Saturday, June 16, 2012

“A Song For Ourselves” (Third World Newsreel)

“A Song For Ourselves” is a short (35 minutes) documentary film examining the life and legacy of the sadly-overlooked Asian-American singer-songwriter Chris Iijima (1948-2005). In the eyes of the mainstream music industry, Iijima and the other members of the trio Yellow Pearl hardly registered a blip on the commercial radar. Nevertheless, they played a highly significant role in the raising of Asian-American consciousness during the 1970’s.

As with many other politically-aware music lovers of my generation, I first became aware of Iijima and singing partner Joanne (more recently known as “Nobuko”) Miyamoto thanks to a 1973 album on the left-wing Paredon label, entitled “A Grain of Sand”. Although Iijima and Miyamoto were originally a duo, they doubtless attracted considerably more attention after adding a third member, William “Charlie” Chin, who had already enjoyed a small, but significant touch of musical notoriety. (I confess I was one of those who took an interest for just that reason, Chin having become a sort of mysterious underground figure for his banjo solo on Buffalo Springfield’s song, ”Bluebird”, and an above-ground figure when he had a Top 40 hit in 1969 as a member of Cat Mother and the All-Night Newsboys.) However, it wasn’t until watching this film that I had any idea as to (a) how influential Yellow Pearl had been among Asian-Americans, and (b) what became of Iijima and Miyamoto. (Charlie Chin is still performing.)

However, we are told at the very outset that Chris Iijima “changed the face and the landscape of Asian-Pacific America”. But alas, we also learn that Mr. Iijima is no longer with us, as the film begins at a memorial service for him. (Thankfully, Ms. Miyamoto is still with us, running an arts organization in LA.) What made Iijima such an important figure at the beginning of what we might call the “Asian Power” movement is that he expressed political and social opinions in song that Asians-Americans simply did not dare to express in previous times. His consciousness had been raised by the African-American Civil Rights movement, particularly the March on Washington. But he never felt at home in either black or white protest movements - there was very little for him and other people like him at such events. But seeing t.v. coverage of the Vietnam War helped politicize him, as he watched “people who looked like us” getting killed before his eyes.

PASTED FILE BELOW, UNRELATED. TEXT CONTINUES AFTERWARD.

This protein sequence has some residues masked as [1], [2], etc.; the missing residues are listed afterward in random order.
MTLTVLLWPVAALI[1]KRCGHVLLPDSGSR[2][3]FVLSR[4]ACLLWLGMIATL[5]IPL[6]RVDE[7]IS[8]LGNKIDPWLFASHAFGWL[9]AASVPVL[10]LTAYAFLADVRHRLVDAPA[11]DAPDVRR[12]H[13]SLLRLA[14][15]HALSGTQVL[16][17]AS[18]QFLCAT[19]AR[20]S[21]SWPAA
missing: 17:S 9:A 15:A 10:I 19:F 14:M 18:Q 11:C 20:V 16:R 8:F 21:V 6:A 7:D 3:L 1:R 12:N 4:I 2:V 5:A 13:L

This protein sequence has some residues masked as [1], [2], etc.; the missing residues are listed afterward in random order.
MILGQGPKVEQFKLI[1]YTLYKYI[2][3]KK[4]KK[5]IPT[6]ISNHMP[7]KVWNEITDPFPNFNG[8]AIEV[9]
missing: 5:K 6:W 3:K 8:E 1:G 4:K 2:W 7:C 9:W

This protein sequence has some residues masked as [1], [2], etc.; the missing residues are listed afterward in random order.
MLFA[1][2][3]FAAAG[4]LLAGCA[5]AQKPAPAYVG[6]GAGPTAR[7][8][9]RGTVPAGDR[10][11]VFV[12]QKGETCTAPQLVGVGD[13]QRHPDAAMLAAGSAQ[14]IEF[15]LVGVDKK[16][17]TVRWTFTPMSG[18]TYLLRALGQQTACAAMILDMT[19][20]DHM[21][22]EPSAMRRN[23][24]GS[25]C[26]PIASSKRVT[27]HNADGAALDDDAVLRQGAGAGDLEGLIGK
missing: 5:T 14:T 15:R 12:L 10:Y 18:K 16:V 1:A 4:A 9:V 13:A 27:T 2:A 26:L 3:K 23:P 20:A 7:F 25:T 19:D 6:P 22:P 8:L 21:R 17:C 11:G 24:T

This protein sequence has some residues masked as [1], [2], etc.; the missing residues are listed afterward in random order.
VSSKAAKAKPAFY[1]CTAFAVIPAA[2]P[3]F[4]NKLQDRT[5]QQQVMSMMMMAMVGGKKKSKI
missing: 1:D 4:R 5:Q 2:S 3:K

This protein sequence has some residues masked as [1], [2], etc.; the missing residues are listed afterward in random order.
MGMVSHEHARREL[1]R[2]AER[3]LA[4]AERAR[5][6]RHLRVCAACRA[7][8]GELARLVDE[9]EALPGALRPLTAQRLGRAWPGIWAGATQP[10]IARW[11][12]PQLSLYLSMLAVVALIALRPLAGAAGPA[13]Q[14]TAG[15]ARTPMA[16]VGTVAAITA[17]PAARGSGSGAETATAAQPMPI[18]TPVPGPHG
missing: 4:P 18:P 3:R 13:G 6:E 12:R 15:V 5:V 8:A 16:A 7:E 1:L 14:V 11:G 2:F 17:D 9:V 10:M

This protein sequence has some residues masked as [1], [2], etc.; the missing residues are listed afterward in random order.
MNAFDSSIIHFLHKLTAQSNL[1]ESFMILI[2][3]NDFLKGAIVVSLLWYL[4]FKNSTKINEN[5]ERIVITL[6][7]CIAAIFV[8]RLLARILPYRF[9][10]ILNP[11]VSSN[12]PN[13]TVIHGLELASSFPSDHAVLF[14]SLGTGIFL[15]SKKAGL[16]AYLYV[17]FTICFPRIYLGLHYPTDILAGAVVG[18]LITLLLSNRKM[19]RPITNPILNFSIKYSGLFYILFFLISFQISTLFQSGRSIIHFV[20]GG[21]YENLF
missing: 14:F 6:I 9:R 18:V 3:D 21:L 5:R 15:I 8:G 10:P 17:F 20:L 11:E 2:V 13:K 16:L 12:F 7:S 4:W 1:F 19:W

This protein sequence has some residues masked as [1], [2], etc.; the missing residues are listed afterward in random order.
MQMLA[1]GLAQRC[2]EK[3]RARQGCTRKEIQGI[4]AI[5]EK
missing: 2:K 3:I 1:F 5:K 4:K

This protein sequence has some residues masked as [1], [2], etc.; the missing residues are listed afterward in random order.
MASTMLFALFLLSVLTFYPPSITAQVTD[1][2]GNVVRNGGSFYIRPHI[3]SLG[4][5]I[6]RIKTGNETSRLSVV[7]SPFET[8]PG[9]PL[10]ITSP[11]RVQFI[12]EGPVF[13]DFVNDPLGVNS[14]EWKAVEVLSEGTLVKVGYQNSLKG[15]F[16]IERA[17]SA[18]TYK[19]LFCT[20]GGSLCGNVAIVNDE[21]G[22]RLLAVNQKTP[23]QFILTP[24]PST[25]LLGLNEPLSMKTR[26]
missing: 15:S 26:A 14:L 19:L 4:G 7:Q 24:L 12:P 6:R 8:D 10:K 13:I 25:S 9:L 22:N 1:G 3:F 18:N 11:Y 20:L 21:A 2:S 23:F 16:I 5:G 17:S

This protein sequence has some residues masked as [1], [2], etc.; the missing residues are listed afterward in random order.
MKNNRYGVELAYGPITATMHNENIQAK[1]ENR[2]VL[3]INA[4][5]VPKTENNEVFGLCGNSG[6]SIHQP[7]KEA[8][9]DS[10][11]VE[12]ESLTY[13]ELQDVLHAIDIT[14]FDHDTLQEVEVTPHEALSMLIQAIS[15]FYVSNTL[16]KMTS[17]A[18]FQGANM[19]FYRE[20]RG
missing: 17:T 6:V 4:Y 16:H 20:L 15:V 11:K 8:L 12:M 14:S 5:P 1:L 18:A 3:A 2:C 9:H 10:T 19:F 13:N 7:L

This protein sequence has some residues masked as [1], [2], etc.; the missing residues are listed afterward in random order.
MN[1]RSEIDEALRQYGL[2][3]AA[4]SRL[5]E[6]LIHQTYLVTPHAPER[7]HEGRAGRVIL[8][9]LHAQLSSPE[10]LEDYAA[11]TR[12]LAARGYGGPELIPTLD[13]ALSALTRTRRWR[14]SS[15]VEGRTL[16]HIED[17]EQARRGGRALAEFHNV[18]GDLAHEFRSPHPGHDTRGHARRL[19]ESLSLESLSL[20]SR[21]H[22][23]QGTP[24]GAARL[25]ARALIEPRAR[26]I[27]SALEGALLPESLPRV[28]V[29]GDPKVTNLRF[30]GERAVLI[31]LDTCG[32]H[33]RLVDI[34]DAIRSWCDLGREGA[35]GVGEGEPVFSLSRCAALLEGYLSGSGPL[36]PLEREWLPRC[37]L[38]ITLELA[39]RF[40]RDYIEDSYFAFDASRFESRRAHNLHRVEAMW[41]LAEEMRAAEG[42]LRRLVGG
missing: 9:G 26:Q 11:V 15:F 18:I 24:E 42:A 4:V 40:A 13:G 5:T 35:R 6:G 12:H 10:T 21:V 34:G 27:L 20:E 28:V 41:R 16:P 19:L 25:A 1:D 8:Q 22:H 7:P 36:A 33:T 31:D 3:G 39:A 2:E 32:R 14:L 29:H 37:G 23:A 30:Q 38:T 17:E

We get to see a clip of Iijima and Miyamoto’s folk-jazz-protest performance on the Mike Douglas Show, where they were introduced by no less than John Lennon. But, as Charlie Chim, says in an interview, this was never a “music-driven” band, but existed to deliver a message - that Asian-Americans had a voice, one that needed to be heard and acknowledged.
Despite what could have been a “big break”, Iijima chose not to become a professional musician, as he had no interest in becoming a “star”. He instead chose to become a grade-school teacher. In his 30’s, however, he came to the realization that he needed to reach far more than the handful of students he saw daily. So he went to law school, and went on to teach law at the University of Hawaii. His two bi-racial sons (Iijima’s wife was Anglo-American) were raised knowing nothing about their father’s influential musical activities. We see him continuing his activism, even after contracting amyloidosis, which led to his death at age 57.

Needless to say, Tadashi Nakamura’s film tells Iijima’s story far more effectively than I can in this brief summary, through interviews with family and friends, rare footage, and discussion. His is a fascinating story of a man who accomplished much and asked for little in the way of recognition for himself, but wanted much for his people. The struggle, of course, continues.